Miss Pat book pretty-pretty cyaan done. A Maria Papaefstathiou, one graphic artist from Greece, design it./Miss Pat buk priti-priti kyaahn don. A Maria Papaefstathiou, wan grafik aatis fram Griis, dizain it./Miss Pat's book is absolutely beautiful. It was designed by Maria Papaefstathiou, a graphic artist from Greece.
The pages of history reveal that generations of underprivileged Jamaicans have suffered through seas of oppression. They must be fully freed. That’s the promise of Bob Marley’s Cane River vision.
Fi di lickin a di spoon, nuff Jamaican artist a go lose di spoonful./ Fi di likin a di spuun, nof Jamiekan aatis a go luuz di spuunful./ For the licking of the spoon, many Jamaican artists are going to lose the spoonful.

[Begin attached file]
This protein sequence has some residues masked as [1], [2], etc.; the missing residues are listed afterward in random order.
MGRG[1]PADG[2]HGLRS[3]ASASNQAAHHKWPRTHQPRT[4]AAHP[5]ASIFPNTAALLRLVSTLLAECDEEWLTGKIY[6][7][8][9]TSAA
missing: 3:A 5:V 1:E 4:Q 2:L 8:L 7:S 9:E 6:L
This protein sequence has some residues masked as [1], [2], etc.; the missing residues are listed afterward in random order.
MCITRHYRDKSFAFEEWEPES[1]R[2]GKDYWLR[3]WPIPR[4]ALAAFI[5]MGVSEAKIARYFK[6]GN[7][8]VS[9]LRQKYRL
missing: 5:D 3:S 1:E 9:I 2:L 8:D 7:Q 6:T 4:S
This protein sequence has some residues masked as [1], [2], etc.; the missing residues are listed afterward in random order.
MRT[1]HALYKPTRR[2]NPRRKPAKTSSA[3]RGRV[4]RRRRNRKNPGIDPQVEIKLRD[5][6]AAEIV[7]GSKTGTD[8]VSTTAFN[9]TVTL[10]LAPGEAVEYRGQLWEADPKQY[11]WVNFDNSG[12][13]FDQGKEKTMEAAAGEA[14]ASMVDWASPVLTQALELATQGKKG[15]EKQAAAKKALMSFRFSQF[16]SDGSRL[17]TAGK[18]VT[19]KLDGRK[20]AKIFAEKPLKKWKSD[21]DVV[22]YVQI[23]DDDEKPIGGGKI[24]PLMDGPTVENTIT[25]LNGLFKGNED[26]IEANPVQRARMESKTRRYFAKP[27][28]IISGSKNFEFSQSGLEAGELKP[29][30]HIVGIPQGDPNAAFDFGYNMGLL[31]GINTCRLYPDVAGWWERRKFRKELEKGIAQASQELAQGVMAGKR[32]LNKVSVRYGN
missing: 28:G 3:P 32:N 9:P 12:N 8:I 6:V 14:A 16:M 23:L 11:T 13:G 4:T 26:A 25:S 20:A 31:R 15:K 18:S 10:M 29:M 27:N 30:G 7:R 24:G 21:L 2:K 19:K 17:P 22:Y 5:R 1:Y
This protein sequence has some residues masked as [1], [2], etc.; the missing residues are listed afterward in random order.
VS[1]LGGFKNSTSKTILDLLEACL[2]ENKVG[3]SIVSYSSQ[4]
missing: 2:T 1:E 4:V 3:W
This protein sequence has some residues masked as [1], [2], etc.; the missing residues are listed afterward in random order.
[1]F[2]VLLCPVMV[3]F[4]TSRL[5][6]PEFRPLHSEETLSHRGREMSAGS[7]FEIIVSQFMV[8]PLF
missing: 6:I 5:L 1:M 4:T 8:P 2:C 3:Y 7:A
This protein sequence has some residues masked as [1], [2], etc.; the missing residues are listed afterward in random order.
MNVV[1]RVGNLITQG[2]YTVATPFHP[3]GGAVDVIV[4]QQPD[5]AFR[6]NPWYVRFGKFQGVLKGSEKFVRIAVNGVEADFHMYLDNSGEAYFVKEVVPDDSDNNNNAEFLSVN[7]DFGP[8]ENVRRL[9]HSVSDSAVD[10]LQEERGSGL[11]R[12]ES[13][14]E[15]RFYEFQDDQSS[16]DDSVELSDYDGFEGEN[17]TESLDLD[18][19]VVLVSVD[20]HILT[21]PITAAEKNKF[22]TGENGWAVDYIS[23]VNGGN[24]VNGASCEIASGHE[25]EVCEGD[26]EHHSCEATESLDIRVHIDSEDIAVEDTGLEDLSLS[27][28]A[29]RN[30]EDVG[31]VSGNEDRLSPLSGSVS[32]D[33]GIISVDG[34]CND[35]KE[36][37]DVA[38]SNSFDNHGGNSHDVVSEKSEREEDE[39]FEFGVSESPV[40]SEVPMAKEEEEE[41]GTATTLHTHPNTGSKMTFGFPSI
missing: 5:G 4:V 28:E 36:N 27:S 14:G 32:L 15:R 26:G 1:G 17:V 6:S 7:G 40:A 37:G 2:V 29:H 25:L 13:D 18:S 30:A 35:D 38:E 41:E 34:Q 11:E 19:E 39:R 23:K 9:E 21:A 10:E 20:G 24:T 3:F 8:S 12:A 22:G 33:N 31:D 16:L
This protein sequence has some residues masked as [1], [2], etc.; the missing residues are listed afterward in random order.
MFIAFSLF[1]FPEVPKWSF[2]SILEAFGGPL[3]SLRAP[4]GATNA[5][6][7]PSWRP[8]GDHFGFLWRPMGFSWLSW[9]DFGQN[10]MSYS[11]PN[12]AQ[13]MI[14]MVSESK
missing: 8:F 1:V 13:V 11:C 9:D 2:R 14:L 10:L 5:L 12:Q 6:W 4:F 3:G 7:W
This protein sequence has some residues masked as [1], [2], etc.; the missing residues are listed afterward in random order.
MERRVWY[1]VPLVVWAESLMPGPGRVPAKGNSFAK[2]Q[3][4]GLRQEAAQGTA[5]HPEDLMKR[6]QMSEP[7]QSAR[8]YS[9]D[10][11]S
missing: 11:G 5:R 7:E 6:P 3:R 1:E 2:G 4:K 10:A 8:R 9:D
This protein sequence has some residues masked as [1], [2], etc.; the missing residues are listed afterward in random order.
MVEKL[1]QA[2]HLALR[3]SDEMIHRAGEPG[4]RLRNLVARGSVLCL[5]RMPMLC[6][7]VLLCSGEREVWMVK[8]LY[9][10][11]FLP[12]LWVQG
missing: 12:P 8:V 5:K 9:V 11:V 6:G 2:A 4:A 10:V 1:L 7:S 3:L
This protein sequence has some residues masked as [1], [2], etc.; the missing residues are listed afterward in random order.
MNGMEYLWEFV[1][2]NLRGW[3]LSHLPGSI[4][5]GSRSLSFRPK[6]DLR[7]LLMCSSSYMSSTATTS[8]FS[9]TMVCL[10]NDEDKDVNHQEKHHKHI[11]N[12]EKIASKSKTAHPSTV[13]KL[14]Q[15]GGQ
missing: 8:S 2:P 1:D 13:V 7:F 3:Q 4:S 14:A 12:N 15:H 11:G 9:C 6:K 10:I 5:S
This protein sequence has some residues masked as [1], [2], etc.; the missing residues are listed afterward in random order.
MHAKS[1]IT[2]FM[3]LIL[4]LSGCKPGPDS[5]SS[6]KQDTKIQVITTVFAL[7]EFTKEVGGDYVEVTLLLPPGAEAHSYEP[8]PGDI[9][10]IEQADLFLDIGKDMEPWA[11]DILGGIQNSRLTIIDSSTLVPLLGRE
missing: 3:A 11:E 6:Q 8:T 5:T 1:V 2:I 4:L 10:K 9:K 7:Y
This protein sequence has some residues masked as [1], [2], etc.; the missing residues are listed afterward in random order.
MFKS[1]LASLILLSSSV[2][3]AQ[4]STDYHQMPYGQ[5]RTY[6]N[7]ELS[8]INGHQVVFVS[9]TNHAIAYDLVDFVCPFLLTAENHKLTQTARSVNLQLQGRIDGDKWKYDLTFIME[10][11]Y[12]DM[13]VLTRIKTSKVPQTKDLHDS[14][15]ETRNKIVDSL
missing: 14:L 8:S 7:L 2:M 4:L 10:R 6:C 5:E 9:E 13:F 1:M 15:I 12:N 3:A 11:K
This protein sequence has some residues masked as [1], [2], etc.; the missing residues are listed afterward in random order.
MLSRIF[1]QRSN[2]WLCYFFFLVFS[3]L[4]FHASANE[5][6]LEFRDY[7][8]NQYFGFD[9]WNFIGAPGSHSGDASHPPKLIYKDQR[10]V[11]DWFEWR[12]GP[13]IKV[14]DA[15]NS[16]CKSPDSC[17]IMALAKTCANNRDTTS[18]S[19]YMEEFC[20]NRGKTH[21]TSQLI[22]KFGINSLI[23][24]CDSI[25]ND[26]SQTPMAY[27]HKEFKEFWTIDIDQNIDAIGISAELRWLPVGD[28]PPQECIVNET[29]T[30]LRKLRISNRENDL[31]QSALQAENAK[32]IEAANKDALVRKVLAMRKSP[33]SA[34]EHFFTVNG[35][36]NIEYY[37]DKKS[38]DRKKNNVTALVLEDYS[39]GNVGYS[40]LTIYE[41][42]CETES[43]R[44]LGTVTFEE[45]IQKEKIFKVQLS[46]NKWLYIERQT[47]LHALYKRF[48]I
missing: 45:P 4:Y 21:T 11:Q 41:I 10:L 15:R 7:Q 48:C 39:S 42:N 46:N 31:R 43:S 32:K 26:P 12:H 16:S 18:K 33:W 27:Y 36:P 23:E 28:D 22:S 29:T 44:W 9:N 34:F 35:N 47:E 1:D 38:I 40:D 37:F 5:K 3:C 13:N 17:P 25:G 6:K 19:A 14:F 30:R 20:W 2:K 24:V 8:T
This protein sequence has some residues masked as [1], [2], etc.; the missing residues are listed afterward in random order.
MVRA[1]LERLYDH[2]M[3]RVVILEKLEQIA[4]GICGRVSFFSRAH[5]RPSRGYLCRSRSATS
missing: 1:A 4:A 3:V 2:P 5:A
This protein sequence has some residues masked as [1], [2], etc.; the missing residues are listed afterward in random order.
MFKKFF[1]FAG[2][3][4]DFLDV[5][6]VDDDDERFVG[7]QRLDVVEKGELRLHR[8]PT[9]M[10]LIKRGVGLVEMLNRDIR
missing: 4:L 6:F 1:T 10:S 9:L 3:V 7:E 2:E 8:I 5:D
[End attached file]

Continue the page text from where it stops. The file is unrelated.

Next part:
It was not only the gender barrier that Miss Pat levelled. When she moved to New York she was taken under the wings of her much-admired Aunt Edna, “a courageous woman who had left Jamaica in her thirties to break the shop cycle.” Miss Pat alludes to the fact that shopkeeping was the destiny of many Chinese families in Jamaica.